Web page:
Guest Post: Manifesting your will is going to take more than a vision board

The following is cross-posted from inside The Bullish Society and was written by this month’s Expert-in-Residence, name redacted, an expert on rising through the corporate ranks. We kind of lost our shit around “Shoot for Machiavelli, and you’ll land somewhere around Seth Godin,” and decided to boost this to the blog in one of our rare guest posts. -Jen

 

Raise your hand if it’s ever been suggested that you read Dale Carnegie’s How to Win Friends and Influence People and/or Sun Tzu’s Art of War as cornerstones of modern business thinking.

At first blush they seem quite at odds with each other, but beneath the surface they are about the same thing: acquisition of power.

For a refresher, Carnegie’s 288 pages of a rich white man listening to himself talk (no joke, the audiobook is over 7 hours!) can be condensed into a rather short bullet list of basic advice for how to not be a total asshole in dealing with other humans. And yet, many men have confided in me over the years that How to Win Friends is still the secret to their success, 81 years after its initial publication.

It’s a funny thing about recommendations like

Don’t criticize, condemn or complain

Give honest and sincere appreciation. Become genuinely interested in other people.

Be a good listener. Encourage others to talk about themselves

Talk in terms of the other person’s interests

Make the other person feel important – and do it sincerely

Show respect for the other person’s opinions. Never say, “You’re wrong.”

Smile

…This is how women are enculturated from birth. If being cordial is the key to accumulating power and success, why haven’t women long since eclipsed men in leadership? One reason is, of course, patriarchal systemic sexism. The other is that this advice is bullshit.

Carnegie’s advice helps men who are aggressive, manipulative, and power hungry appear less so. Women, on the other hand, are not “acting as if.” I will not wade into the evolutionary biology arguments that we are truly kinder and gentler, but it is incontrovertible that we are raised to act as though we are and then we are repeatedly stepped on because of it. To succeed in the existing system – not some kinder, more egalitarian “be the change you wish to see in the world” future utopia – we need to embrace our inner asshole.

This is not to say that “the way men do it is better/default and we should adapt.” Of course not. If men who tend to succeed in business are duplicitous (and narcissistic and often psychopathic), and they adopt the trappings of kindness for personal gain, then we can be social justice warriors who crib proven domination tactics to Get Shit Done.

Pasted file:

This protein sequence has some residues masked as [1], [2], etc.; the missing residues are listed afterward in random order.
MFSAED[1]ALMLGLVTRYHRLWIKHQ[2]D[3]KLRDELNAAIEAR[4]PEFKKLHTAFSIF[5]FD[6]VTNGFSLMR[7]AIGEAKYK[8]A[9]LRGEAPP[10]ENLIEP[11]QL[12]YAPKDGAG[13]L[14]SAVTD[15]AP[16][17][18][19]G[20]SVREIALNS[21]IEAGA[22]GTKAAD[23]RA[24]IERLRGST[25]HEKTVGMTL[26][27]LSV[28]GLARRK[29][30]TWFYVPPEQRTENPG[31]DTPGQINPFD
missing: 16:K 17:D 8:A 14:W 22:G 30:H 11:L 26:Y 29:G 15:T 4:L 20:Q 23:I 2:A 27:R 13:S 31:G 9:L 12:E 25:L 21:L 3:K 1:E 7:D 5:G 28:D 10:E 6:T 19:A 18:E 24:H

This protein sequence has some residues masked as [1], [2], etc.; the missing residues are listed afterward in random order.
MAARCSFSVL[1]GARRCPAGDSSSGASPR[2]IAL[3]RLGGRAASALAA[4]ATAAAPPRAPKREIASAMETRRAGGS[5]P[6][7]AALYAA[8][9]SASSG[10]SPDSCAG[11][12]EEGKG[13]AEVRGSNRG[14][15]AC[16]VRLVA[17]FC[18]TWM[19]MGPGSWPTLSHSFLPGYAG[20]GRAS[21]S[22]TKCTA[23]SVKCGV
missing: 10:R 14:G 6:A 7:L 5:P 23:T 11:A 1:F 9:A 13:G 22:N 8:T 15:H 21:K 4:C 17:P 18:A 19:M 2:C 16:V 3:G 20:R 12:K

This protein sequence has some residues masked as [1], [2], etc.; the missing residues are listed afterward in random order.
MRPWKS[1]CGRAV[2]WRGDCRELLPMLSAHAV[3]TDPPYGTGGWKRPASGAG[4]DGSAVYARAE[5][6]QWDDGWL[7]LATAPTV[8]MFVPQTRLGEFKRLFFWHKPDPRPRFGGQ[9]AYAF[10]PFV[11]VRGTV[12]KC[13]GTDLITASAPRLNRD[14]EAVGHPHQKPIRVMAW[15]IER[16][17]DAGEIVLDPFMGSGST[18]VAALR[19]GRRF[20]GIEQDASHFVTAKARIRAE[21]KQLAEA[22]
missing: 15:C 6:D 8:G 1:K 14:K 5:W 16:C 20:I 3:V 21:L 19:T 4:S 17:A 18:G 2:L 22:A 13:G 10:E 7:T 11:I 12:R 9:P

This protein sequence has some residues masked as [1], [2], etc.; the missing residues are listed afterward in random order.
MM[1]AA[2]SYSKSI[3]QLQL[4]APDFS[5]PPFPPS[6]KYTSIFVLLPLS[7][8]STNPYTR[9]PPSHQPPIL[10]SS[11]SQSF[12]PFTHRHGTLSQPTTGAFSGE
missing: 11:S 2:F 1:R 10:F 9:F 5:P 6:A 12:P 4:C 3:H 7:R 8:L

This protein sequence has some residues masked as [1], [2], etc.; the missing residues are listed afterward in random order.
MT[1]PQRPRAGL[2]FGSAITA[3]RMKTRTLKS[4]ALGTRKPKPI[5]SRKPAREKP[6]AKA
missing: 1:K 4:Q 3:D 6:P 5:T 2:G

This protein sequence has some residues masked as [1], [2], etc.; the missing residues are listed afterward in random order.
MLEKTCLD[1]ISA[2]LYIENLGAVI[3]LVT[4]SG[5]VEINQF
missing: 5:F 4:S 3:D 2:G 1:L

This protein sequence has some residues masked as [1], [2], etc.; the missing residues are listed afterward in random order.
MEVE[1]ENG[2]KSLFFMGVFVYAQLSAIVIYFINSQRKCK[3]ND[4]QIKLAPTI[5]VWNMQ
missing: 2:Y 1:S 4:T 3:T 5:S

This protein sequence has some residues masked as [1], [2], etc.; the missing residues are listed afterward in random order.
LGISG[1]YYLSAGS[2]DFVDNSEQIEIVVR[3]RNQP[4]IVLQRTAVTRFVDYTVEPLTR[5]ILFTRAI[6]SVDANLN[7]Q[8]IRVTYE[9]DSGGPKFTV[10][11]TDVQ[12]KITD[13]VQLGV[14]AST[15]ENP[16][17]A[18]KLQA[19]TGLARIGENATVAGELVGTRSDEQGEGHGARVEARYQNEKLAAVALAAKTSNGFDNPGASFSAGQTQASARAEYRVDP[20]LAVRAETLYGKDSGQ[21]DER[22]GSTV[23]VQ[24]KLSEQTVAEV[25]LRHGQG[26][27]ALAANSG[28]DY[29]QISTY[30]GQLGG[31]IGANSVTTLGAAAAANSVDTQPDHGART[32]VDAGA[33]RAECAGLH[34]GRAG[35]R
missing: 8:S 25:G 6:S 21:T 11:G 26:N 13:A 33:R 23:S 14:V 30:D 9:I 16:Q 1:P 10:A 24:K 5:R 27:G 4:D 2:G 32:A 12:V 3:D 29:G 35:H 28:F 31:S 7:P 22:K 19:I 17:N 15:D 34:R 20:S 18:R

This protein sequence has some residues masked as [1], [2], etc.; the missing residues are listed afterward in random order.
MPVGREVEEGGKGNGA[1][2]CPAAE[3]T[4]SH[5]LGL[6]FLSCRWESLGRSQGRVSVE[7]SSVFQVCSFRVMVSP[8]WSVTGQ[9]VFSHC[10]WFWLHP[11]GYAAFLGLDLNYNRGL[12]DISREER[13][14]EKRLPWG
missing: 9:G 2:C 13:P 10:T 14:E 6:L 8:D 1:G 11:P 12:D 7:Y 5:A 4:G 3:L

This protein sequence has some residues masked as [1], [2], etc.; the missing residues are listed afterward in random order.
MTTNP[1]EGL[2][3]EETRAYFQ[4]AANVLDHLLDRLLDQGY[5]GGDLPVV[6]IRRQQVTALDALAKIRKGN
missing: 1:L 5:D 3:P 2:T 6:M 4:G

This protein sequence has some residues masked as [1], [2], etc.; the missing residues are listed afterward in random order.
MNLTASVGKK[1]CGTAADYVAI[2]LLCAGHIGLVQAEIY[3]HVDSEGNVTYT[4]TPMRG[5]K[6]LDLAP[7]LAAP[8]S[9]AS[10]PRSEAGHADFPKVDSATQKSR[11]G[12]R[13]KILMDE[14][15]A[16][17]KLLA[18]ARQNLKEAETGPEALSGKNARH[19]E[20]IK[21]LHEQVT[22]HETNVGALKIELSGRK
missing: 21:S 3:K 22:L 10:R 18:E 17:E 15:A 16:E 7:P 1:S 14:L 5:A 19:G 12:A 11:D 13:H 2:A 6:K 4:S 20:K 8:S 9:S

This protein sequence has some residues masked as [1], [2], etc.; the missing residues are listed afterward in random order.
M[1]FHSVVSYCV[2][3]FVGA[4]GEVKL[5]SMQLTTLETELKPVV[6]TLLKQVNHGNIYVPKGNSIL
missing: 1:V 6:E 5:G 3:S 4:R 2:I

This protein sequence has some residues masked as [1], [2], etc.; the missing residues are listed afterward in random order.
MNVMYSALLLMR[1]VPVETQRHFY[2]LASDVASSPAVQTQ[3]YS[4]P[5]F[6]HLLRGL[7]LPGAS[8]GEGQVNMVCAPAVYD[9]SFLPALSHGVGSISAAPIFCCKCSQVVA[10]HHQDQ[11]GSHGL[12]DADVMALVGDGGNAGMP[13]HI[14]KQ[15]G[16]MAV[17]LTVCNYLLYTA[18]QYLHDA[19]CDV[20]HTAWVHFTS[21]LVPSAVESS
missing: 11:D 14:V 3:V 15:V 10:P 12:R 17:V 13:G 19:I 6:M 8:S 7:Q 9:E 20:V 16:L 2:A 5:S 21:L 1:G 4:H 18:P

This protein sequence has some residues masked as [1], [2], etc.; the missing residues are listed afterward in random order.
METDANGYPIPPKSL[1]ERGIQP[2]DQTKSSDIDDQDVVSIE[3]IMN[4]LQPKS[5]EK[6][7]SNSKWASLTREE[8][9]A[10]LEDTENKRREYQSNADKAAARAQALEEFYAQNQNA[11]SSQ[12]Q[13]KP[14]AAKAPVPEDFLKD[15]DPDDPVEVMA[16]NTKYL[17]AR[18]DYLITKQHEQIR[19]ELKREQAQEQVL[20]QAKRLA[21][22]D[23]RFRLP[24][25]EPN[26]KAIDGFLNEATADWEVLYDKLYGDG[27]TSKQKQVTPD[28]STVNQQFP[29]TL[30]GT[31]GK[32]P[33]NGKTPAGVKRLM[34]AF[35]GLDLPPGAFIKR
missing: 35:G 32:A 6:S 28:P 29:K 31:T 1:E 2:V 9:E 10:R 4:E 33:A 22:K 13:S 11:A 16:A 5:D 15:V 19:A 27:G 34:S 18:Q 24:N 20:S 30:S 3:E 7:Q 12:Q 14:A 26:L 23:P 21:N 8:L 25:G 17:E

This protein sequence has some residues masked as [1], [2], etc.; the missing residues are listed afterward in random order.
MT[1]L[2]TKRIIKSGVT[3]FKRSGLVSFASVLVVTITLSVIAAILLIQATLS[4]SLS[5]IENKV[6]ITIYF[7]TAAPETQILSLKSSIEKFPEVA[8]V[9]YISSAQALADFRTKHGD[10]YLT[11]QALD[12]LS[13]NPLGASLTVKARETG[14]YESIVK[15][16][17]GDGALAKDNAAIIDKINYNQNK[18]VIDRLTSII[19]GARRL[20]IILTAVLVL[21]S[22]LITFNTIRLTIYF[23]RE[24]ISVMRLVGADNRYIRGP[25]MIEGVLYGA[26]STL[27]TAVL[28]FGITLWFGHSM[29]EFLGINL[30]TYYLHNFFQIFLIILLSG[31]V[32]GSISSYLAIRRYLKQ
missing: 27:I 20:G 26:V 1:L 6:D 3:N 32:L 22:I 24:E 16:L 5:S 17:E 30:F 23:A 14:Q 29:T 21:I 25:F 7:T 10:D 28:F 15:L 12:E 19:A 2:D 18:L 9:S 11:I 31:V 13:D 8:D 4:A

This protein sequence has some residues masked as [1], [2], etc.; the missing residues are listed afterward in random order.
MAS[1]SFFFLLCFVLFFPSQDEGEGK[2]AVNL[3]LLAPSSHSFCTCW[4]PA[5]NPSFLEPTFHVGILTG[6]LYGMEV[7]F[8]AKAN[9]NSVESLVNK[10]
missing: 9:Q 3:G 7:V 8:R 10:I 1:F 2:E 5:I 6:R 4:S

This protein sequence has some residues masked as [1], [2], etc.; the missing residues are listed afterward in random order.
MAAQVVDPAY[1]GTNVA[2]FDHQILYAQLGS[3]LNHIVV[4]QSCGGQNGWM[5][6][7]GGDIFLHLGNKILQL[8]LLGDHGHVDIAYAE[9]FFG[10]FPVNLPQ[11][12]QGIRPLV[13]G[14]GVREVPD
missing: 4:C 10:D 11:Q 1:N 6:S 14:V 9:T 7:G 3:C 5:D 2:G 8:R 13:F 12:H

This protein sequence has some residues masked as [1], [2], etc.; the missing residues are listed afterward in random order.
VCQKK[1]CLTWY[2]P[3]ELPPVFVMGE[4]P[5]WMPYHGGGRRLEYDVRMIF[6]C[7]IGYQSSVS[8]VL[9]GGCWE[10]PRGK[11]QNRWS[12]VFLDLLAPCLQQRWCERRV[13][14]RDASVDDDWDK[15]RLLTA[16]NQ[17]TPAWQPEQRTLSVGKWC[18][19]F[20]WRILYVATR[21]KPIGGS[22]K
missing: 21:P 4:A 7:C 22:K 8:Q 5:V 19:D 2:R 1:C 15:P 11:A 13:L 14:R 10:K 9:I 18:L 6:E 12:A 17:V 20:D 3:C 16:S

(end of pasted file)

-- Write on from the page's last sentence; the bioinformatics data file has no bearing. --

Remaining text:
Forget Dale Carnegie: Be disagreeable

As a woman, and contrary to Dale Carnegie’s advice, I have found nothing so impactful to my career trajectory as to disagree with those in power.

I don’t mean being “difficult,” or having a negative attitude. I mean that when people with decision making power have proposed ideas, I brought up a risk they hadn’t accounted for or explained how I would approach it differently to achieve a better result.

Fragile leaders have gotten defensive or ignored me, which is great. I make it a point to only care about impressing people I respect, and I don’t respect people who don’t listen to me. Strong leaders, however – the kind with whom I’d like to ally and who can meaningfully affect career advancement – have listened. Interestingly, the more powerful the person, the more they have listened. Even the narcissistic psychopaths have listened, because they realize there is self preservation in keeping those who ask the smart questions close. Sometimes they put me in front of their boss as a curiosity (look at this precocious young woman with a good idea!) and had me explain it again. Then later, they “circled back” to get my thoughts on the next project, and I was asked to lead the one after that. Most of all, they remembered me.

There is one point where Carnegie is right though: never disagree in front of others (unless it’s the “others” you actually intend to impress – a risky advanced tactic). Get time in private, not via email, look the person in the eye, and say, “I see where you’re going with X, but I’m not convinced about Y. What if we Z?”

During “flexible leadership” seminars, you’ll be told to tone it down a bit, to use language like “I like the idea of X, but I was wondering if you had considered Y.” It hardly even sounds like you’re disagreeing! Of course, that’s the point, from the perspective of male leadership who train other men using Carnegie’s wisdom, while you happen to be in the room. Women who tone it down, however, come off as sounding “helpful.” That’s not the goal. You want to sound like you saw a potential problem, escalated it, and proposed a fix. You clearly want to Get Shit Done, and any person in power will remember that. It’s about building trust, and respect.

The Art of Yawn

Perhaps the most over-quoted book in the history of pompous business advice, The Art of War‘s includes bon mots like

“Know the enemy and know yourself; in a hundred battles you will never be in peril.”

“Those skilled in war bring the enemy to the field of battle and are not brought there by him.”

On the whole, it’s not terrible advice, and it turns out you can retrofit modern business philosophy on ancient military tradition to get some decent insights.